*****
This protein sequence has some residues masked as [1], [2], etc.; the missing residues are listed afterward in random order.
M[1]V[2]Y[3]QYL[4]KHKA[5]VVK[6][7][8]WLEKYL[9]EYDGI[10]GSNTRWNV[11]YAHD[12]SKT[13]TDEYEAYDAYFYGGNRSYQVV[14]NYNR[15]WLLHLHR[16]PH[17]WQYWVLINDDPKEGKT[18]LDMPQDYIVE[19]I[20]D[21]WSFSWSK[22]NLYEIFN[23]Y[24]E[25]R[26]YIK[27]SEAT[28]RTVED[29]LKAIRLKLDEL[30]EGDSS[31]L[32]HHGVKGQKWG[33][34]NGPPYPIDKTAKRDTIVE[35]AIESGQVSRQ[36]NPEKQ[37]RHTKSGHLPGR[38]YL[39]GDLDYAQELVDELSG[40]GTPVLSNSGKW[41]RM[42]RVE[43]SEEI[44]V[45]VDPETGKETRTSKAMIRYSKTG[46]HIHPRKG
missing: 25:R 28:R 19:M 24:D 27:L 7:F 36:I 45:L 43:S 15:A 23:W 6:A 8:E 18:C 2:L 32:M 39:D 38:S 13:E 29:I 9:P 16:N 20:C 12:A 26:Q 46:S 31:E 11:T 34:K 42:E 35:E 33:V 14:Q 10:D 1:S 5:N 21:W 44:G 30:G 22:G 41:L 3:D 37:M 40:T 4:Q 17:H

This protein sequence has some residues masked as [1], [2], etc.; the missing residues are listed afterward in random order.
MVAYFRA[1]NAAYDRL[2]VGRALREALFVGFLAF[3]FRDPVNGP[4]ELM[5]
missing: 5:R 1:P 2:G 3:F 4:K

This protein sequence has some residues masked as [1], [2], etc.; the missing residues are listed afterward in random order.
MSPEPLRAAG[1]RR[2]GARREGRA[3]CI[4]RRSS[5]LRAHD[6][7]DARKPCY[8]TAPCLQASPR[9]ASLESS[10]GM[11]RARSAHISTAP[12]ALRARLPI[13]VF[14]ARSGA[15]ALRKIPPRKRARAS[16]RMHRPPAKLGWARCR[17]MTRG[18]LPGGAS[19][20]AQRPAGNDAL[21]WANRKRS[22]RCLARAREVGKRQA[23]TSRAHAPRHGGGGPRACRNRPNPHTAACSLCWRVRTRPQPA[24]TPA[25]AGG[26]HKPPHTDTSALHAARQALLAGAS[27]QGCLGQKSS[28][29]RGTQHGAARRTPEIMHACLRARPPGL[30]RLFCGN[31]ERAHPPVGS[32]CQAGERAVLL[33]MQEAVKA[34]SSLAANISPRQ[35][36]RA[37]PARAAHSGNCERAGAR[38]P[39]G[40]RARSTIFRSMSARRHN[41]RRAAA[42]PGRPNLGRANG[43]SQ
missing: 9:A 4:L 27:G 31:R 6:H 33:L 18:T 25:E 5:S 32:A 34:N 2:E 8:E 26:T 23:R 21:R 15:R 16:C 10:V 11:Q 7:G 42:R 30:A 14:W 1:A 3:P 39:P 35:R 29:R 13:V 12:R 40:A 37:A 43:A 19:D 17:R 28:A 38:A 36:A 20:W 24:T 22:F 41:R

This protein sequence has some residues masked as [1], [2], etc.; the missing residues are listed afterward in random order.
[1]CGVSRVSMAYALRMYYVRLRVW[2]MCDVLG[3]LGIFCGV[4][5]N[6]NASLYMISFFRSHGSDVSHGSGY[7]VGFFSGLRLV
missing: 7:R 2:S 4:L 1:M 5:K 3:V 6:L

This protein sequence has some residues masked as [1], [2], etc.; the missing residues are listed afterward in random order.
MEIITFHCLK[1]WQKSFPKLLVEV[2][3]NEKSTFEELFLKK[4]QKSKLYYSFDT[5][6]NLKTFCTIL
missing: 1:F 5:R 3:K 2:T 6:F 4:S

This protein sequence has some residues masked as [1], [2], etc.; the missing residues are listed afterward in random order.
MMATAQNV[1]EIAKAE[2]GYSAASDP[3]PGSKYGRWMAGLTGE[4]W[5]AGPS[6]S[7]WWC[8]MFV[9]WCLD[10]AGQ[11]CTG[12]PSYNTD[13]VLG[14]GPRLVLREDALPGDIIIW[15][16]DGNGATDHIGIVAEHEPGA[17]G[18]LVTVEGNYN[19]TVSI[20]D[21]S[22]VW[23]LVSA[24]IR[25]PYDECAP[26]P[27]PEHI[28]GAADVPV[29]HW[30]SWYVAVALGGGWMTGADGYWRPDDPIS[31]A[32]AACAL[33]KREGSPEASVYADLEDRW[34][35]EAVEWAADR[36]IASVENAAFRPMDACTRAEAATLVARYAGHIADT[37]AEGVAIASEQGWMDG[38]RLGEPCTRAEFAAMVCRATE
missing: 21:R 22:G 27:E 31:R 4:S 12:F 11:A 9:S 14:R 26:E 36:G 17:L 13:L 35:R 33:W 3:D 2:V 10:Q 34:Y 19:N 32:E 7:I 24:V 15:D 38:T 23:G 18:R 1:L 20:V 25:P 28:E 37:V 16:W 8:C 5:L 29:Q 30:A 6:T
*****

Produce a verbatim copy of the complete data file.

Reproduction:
This protein sequence has some residues masked as [1], [2], etc.; the missing residues are listed afterward in random order.
M[1]V[2]Y[3]QYL[4]KHKA[5]VVK[6][7][8]WLEKYL[9]EYDGI[10]GSNTRWNV[11]YAHD[12]SKT[13]TDEYEAYDAYFYGGNRSYQVV[14]NYNR[15]WLLHLHR[16]PH[17]WQYWVLINDDPKEGKT[18]LDMPQDYIVE[19]I[20]D[21]WSFSWSK[22]NLYEIFN[23]Y[24]E[25]R[26]YIK[27]SEAT[28]RTVED[29]LKAIRLKLDEL[30]EGDSS[31]L[32]HHGVKGQKWG[33][34]NGPPYPIDKTAKRDTIVE[35]AIESGQVSRQ[36]NPEKQ[37]RHTKSGHLPGR[38]YL[39]GDLDYAQELVDELSG[40]GTPVLSNSGKW[41]RM[42]RVE[43]SEEI[44]V[45]VDPETGKETRTSKAMIRYSKTG[46]HIHPRKG
missing: 25:R 28:R 19:M 24:D 27:L 7:F 36:I 45:L 43:S 15:A 23:W 6:A 8:E 18:C 2:L 32:M 39:D 38:S 13:E 29:I 9:P 16:N 20:C 12:A 26:Q 46:S 31:E 11:T 34:K 42:E 35:E 33:V 14:Q 10:D 1:S 5:N 21:W 44:G 30:G 22:G 41:L 3:D 37:M 40:T 4:Q 17:H

This protein sequence has some residues masked as [1], [2], etc.; the missing residues are listed afterward in random order.
MVAYFRA[1]NAAYDRL[2]VGRALREALFVGFLAF[3]FRDPVNGP[4]ELM[5]
missing: 5:R 1:P 2:G 3:F 4:K

This protein sequence has some residues masked as [1], [2], etc.; the missing residues are listed afterward in random order.
MSPEPLRAAG[1]RR[2]GARREGRA[3]CI[4]RRSS[5]LRAHD[6][7]DARKPCY[8]TAPCLQASPR[9]ASLESS[10]GM[11]RARSAHISTAP[12]ALRARLPI[13]VF[14]ARSGA[15]ALRKIPPRKRARAS[16]RMHRPPAKLGWARCR[17]MTRG[18]LPGGAS[19][20]AQRPAGNDAL[21]WANRKRS[22]RCLARAREVGKRQA[23]TSRAHAPRHGGGGPRACRNRPNPHTAACSLCWRVRTRPQPA[24]TPA[25]AGG[26]HKPPHTDTSALHAARQALLAGAS[27]QGCLGQKSS[28][29]RGTQHGAARRTPEIMHACLRARPPGL[30]RLFCGN[31]ERAHPPVGS[32]CQAGERAVLL[33]MQEAVKA[34]SSLAANISPRQ[35][36]RA[37]PARAAHSGNCERAGAR[38]P[39]G[40]RARSTIFRSMSARRHN[41]RRAAA[42]PGRPNLGRANG[43]SQ
missing: 9:A 4:L 27:G 31:R 6:H 33:L 18:T 25:E 5:S 32:A 34:N 2:E 8:E 26:T 23:R 21:R 15:R 16:C 10:V 11:Q 7:G 42:R 30:A 14:W 1:A 3:P 39:P 35:R 29:R 13:V 12:R 40:A 37:A 43:A 19:D 17:R 28:A 38:A 36:A 20:W 24:T 22:F 41:R

This protein sequence has some residues masked as [1], [2], etc.; the missing residues are listed afterward in random order.
[1]CGVSRVSMAYALRMYYVRLRVW[2]MCDVLG[3]LGIFCGV[4][5]N[6]NASLYMISFFRSHGSDVSHGSGY[7]VGFFSGLRLV
missing: 7:R 2:S 4:L 1:M 5:K 3:V 6:L

This protein sequence has some residues masked as [1], [2], etc.; the missing residues are listed afterward in random order.
MEIITFHCLK[1]WQKSFPKLLVEV[2][3]NEKSTFEELFLKK[4]QKSKLYYSFDT[5][6]NLKTFCTIL
missing: 1:F 5:R 3:K 2:T 6:F 4:S

This protein sequence has some residues masked as [1], [2], etc.; the missing residues are listed afterward in random order.
MMATAQNV[1]EIAKAE[2]GYSAASDP[3]PGSKYGRWMAGLTGE[4]W[5]AGPS[6]S[7]WWC[8]MFV[9]WCLD[10]AGQ[11]CTG[12]PSYNTD[13]VLG[14]GPRLVLREDALPGDIIIW[15][16]DGNGATDHIGIVAEHEPGA[17]G[18]LVTVEGNYN[19]TVSI[20]D[21]S[22]VW[23]LVSA[24]IR[25]PYDECAP[26]P[27]PEHI[28]GAADVPV[29]HW[30]SWYVAVALGGGWMTGADGYWRPDDPIS[31]A[32]AACAL[33]KREGSPEASVYADLEDRW[34][35]EAVEWAADR[36]IASVENAAFRPMDACTRAEAATLVARYAGHIADT[37]AEGVAIASEQGWMDG[38]RLGEPCTRAEFAAMVCRATE
missing: 21:R 22:G 27:E 31:R 4:S 12:F 11:A 9:S 14:R 26:E 36:G 17:L 13:L 35:R 33:W 3:D 2:V 10:Q 34:Y 19:N 32:E 7:I 24:V 15:D 38:T 23:G 18:R 1:L 20:V 25:P 28:E 37:V 16:W 8:C 5:L 29:Q 30:A 6:T